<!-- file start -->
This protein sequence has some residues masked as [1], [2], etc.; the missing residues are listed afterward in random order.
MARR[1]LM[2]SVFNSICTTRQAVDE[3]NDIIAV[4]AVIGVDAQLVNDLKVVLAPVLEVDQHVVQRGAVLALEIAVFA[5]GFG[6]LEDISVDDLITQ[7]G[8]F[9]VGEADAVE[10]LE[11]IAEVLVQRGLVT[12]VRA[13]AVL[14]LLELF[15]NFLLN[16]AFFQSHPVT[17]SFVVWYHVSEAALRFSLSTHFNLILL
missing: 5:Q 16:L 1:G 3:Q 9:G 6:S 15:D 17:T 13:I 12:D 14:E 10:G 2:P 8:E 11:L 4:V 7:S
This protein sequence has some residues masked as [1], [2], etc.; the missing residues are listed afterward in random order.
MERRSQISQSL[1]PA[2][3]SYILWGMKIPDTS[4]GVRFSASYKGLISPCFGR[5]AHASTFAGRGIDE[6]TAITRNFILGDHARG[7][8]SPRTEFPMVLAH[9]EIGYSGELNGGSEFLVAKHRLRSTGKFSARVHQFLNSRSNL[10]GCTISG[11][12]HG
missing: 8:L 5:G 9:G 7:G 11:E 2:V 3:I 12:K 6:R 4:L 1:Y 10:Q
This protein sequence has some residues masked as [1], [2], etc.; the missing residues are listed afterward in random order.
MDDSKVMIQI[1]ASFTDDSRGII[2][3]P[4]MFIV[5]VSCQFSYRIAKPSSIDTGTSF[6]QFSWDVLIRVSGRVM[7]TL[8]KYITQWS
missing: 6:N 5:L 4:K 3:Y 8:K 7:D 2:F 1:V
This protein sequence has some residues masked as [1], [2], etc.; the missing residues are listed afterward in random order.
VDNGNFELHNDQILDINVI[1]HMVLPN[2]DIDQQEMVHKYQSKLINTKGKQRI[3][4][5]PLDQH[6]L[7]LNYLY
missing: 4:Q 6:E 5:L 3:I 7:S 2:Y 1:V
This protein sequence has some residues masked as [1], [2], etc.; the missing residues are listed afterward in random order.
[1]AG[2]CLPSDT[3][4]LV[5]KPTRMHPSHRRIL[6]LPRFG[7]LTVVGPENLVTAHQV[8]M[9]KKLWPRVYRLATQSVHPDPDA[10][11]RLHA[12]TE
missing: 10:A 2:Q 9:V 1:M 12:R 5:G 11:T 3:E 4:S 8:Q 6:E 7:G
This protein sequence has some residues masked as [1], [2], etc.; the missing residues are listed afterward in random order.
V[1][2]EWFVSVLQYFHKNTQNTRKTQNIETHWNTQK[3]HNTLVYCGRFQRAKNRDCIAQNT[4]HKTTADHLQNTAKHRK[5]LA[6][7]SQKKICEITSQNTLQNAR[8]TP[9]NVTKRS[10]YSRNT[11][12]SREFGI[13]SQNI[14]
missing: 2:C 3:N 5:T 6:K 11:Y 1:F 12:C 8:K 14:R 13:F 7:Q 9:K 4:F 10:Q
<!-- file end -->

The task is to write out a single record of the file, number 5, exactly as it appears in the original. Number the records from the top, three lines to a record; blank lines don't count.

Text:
This protein sequence has some residues masked as [1], [2], etc.; the missing residues are listed afterward in random order.
[1]AG[2]CLPSDT[3][4]LV[5]KPTRMHPSHRRIL[6]LPRFG[7]LTVVGPENLVTAHQV[8]M[9]KKLWPRVYRLATQSVHPDPDA[10][11]RLHA[12]TE
missing: 10:A 2:Q 9:V 1:M 12:R 5:G 11:T 3:E 4:S 8:Q 6:E 7:G